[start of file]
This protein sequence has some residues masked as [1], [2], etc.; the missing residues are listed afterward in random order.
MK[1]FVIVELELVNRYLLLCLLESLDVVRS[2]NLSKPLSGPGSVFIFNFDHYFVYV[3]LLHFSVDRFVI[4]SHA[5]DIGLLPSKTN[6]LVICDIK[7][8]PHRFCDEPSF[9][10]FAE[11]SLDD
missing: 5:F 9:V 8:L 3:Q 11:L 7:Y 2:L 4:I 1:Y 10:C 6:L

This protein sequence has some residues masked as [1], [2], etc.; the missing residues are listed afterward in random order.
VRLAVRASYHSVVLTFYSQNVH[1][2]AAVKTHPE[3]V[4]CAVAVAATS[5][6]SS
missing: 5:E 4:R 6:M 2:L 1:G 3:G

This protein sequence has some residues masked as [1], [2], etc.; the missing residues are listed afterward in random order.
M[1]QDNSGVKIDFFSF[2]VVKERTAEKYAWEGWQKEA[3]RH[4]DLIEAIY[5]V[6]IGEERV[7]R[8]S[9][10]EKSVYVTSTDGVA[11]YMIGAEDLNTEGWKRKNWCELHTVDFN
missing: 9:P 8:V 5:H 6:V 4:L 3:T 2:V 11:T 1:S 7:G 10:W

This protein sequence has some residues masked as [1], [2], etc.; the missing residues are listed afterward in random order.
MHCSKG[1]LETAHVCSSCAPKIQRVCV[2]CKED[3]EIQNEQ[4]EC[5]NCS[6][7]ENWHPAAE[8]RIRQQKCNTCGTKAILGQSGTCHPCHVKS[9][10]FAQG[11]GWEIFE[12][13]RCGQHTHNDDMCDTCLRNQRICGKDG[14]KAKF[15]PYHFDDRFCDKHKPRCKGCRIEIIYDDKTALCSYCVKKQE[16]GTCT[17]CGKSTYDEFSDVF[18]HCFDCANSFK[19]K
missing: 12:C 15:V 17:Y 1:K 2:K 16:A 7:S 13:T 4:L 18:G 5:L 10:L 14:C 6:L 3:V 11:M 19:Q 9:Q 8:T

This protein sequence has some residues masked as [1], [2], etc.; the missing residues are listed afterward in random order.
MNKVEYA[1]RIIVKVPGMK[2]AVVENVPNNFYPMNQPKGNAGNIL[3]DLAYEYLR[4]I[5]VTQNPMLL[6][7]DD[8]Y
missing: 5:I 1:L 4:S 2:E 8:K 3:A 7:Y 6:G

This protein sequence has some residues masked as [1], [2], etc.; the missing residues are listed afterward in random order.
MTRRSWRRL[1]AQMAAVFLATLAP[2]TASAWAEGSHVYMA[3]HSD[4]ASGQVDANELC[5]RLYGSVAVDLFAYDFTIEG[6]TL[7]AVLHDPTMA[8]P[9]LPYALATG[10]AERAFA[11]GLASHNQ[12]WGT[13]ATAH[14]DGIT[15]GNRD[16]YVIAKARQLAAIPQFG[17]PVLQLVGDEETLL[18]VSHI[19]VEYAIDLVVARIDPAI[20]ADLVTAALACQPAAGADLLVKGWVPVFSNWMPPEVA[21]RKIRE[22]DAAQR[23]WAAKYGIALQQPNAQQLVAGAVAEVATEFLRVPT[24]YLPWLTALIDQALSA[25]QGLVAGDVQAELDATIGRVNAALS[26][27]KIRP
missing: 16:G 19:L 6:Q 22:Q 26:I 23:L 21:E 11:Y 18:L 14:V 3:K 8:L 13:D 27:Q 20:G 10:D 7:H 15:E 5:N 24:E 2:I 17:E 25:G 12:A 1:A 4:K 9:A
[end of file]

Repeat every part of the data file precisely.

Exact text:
This protein sequence has some residues masked as [1], [2], etc.; the missing residues are listed afterward in random order.
MK[1]FVIVELELVNRYLLLCLLESLDVVRS[2]NLSKPLSGPGSVFIFNFDHYFVYV[3]LLHFSVDRFVI[4]SHA[5]DIGLLPSKTN[6]LVICDIK[7][8]PHRFCDEPSF[9][10]FAE[11]SLDD
missing: 5:F 9:V 8:L 3:Q 11:L 7:Y 2:L 4:I 1:Y 10:C 6:L

This protein sequence has some residues masked as [1], [2], etc.; the missing residues are listed afterward in random order.
VRLAVRASYHSVVLTFYSQNVH[1][2]AAVKTHPE[3]V[4]CAVAVAATS[5][6]SS
missing: 5:E 4:R 6:M 2:L 1:G 3:G

This protein sequence has some residues masked as [1], [2], etc.; the missing residues are listed afterward in random order.
M[1]QDNSGVKIDFFSF[2]VVKERTAEKYAWEGWQKEA[3]RH[4]DLIEAIY[5]V[6]IGEERV[7]R[8]S[9][10]EKSVYVTSTDGVA[11]YMIGAEDLNTEGWKRKNWCELHTVDFN
missing: 9:P 8:V 5:H 6:V 4:L 3:T 2:V 11:T 1:S 7:G 10:W

This protein sequence has some residues masked as [1], [2], etc.; the missing residues are listed afterward in random order.
MHCSKG[1]LETAHVCSSCAPKIQRVCV[2]CKED[3]EIQNEQ[4]EC[5]NCS[6][7]ENWHPAAE[8]RIRQQKCNTCGTKAILGQSGTCHPCHVKS[9][10]FAQG[11]GWEIFE[12][13]RCGQHTHNDDMCDTCLRNQRICGKDG[14]KAKF[15]PYHFDDRFCDKHKPRCKGCRIEIIYDDKTALCSYCVKKQE[16]GTCT[17]CGKSTYDEFSDVF[18]HCFDCANSFK[19]K
missing: 12:C 15:V 17:Y 1:K 2:K 16:A 7:S 13:T 4:L 18:G 5:L 10:L 14:C 6:L 3:V 11:M 19:Q 9:Q 8:T

This protein sequence has some residues masked as [1], [2], etc.; the missing residues are listed afterward in random order.
MNKVEYA[1]RIIVKVPGMK[2]AVVENVPNNFYPMNQPKGNAGNIL[3]DLAYEYLR[4]I[5]VTQNPMLL[6][7]DD[8]Y
missing: 5:I 1:L 4:S 2:E 8:K 3:A 7:Y 6:G

This protein sequence has some residues masked as [1], [2], etc.; the missing residues are listed afterward in random order.
MTRRSWRRL[1]AQMAAVFLATLAP[2]TASAWAEGSHVYMA[3]HSD[4]ASGQVDANELC[5]RLYGSVAVDLFAYDFTIEG[6]TL[7]AVLHDPTMA[8]P[9]LPYALATG[10]AERAFA[11]GLASHNQ[12]WGT[13]ATAH[14]DGIT[15]GNRD[16]YVIAKARQLAAIPQFG[17]PVLQLVGDEETLL[18]VSHI[19]VEYAIDLVVARIDPAI[20]ADLVTAALACQPAAGADLLVKGWVPVFSNWMPPEVA[21]RKIRE[22]DAAQR[23]WAAKYGIALQQPNAQQLVAGAVAEVATEFLRVPT[24]YLPWLTALIDQALSA[25]QGLVAGDVQAELDATIGRVNAALS[26][27]KIRP
missing: 16:G 19:L 6:Q 22:Q 26:I 23:L 21:E 11:Y 18:L 14:V 3:K 8:L 13:D 27:Q 20:G 10:D 7:H 15:E 5:N 24:E 2:I 17:E 25:G 12:A 1:A 4:K 9:A